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From bombings to anti-Muslim riots Sri Lanka descends deeper into turmoil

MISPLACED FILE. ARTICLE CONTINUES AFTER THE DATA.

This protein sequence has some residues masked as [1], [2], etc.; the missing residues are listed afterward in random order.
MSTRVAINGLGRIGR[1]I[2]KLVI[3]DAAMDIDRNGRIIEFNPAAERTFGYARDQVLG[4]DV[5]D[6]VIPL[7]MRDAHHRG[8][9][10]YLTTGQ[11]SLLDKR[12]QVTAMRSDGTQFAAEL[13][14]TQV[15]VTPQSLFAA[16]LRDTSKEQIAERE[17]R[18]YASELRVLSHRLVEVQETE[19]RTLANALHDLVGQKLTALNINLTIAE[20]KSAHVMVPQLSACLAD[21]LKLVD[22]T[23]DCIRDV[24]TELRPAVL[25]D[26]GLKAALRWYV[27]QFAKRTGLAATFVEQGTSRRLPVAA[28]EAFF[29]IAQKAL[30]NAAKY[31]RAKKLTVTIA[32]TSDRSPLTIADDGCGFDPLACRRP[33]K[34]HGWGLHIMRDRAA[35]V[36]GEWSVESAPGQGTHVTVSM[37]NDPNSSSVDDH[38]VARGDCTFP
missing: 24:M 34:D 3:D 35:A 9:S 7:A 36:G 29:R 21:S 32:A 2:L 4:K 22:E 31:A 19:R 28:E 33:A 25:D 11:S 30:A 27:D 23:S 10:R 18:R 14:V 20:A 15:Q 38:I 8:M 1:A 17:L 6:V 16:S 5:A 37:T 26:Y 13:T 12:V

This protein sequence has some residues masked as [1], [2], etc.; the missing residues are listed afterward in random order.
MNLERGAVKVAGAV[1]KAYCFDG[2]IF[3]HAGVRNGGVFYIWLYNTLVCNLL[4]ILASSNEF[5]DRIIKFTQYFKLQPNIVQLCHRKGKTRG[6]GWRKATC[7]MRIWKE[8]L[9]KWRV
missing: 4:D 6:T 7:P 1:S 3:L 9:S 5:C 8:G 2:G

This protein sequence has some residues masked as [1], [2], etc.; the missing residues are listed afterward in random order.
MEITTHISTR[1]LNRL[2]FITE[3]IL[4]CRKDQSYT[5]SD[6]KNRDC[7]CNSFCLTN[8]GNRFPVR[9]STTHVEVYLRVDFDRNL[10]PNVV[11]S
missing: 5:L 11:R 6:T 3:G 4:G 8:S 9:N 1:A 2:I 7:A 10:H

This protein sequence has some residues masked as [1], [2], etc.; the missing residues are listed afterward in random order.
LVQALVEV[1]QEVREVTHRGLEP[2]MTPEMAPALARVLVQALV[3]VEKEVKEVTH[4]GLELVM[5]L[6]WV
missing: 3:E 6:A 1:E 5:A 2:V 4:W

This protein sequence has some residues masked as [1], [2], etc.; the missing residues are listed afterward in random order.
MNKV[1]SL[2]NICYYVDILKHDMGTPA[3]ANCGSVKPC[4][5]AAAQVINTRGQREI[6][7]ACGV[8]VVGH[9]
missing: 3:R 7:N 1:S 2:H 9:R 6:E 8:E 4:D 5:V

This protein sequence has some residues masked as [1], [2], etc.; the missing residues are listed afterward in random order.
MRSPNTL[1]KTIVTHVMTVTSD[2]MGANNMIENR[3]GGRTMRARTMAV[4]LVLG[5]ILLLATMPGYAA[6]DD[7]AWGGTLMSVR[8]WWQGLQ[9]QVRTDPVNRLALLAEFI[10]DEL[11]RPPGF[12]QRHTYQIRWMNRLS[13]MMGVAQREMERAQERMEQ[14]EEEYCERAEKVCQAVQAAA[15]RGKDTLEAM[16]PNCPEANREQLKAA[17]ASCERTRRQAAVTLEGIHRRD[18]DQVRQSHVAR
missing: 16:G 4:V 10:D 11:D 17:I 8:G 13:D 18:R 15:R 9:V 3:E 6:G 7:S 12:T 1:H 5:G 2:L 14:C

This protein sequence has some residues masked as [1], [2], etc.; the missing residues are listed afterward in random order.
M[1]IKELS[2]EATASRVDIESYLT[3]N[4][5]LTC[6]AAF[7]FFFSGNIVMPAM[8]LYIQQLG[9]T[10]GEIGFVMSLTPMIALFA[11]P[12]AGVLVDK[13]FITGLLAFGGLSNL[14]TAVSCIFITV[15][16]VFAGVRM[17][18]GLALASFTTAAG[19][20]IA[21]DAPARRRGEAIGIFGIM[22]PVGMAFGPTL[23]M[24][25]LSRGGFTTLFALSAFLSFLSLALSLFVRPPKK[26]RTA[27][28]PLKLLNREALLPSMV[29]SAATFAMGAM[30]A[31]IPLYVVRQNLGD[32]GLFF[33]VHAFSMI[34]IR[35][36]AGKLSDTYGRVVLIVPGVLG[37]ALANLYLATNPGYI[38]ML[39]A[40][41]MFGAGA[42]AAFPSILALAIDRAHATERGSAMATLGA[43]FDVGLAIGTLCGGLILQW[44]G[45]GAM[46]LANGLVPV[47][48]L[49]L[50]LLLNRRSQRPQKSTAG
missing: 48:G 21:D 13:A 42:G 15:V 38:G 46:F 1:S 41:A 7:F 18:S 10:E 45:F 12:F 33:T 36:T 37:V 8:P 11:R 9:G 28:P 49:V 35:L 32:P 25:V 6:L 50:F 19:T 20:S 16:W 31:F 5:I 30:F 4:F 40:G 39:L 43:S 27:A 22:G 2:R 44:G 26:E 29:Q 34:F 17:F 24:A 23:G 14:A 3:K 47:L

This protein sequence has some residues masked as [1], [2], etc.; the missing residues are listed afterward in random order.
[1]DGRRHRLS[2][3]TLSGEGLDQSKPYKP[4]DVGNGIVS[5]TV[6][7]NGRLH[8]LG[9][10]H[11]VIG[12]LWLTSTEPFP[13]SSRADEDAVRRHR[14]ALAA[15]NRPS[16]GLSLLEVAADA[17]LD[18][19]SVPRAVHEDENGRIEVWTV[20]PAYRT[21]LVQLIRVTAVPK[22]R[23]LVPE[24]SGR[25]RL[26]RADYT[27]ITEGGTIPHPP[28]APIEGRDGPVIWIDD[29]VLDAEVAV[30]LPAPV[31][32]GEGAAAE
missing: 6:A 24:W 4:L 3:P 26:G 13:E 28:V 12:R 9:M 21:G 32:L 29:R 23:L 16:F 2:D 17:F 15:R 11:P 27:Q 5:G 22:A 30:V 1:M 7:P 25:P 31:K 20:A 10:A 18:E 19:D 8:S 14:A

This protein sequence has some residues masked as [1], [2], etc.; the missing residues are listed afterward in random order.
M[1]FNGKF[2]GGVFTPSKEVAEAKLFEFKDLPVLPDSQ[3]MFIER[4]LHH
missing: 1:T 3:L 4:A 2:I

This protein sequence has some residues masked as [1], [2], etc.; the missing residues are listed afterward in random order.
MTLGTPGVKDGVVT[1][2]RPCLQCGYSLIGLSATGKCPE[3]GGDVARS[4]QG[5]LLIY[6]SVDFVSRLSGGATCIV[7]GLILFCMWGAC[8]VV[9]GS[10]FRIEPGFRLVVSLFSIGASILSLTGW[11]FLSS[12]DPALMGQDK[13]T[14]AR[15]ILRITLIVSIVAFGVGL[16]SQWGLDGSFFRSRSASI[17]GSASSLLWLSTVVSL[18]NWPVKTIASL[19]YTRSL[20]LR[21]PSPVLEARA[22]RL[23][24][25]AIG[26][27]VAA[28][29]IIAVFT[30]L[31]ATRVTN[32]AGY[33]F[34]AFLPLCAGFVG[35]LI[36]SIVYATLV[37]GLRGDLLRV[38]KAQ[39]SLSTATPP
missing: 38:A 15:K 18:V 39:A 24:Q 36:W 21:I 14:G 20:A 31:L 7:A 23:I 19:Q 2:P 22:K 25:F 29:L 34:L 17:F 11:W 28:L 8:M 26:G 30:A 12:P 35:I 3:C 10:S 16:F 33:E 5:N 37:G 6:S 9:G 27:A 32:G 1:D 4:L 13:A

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  (News Agencies)- A few months ago Kumar Sangakkara, one of Sri Lanka's biggest cricket stars, asked a gathering of schoolchildren to each strike his or her palm with a single finger. Then, speaking over their feeble applause, Sangakkara directed them as they added fingers to the percussion. Soon enough, the moral of the story resounded through the field where they sat: the power of their diverse island nation's many "moving parts" -- divided by age, religion or language -- working together.How faraway such a dream seems now. Last month's Easter bombings targeted churches and hotels, killing over 250 people and re-opening political wounds as it shattered the relative peace Sri Lanka has known since the end of its civil war. The terrorist group Islamic State claimed it had a hand in the attacks, which were blamed on two local groups. Now, Sri Lankan authorites are working to contain a worrying outbreak of communal violence.Attacks on mosques and property owned by Muslims -- a minority population in Sri Lanka -- have been reported in North Western Province. One man, Mohamed Ameer Mohamed Sally, has died of stab wounds in Puttalam district. Muslims who spoke to TRT World, a Turkish state-run channel, complained of soured relations with friends or threats to their livelihood. A man who witnessed the ransacking of a mosque in Kinyama provided harrowing testimony: "They destroyed and burned Korans, broke every glass window and door and urinated on the water storage which Muslims used to take ablution." Agence France-Presse reports that the most recent violence began in Chilaw, in Puttalam district, where Christians perceived a shopkeeper's Facebook post -- "Don't laugh more, 1 day u will cry" -- to be a threat. A mosque and businesses including the man's shop were attacked; he has reportedly been arrested. Sri Lanka has now relaxed an overnight curfew imposed on Monday everywhere except the restive North Western Province, and temporarily blocked some social media. "I appeal to all citizens to remain calm and not be swayed by false information," Prime Minister Ranil Wickremesinghe said on May 13. "Security forces are working tirelessly to apprehend terrorists and ensure the security of the country, but each time there is civil unrest, we increase their burden and hamper ongoing investigations."
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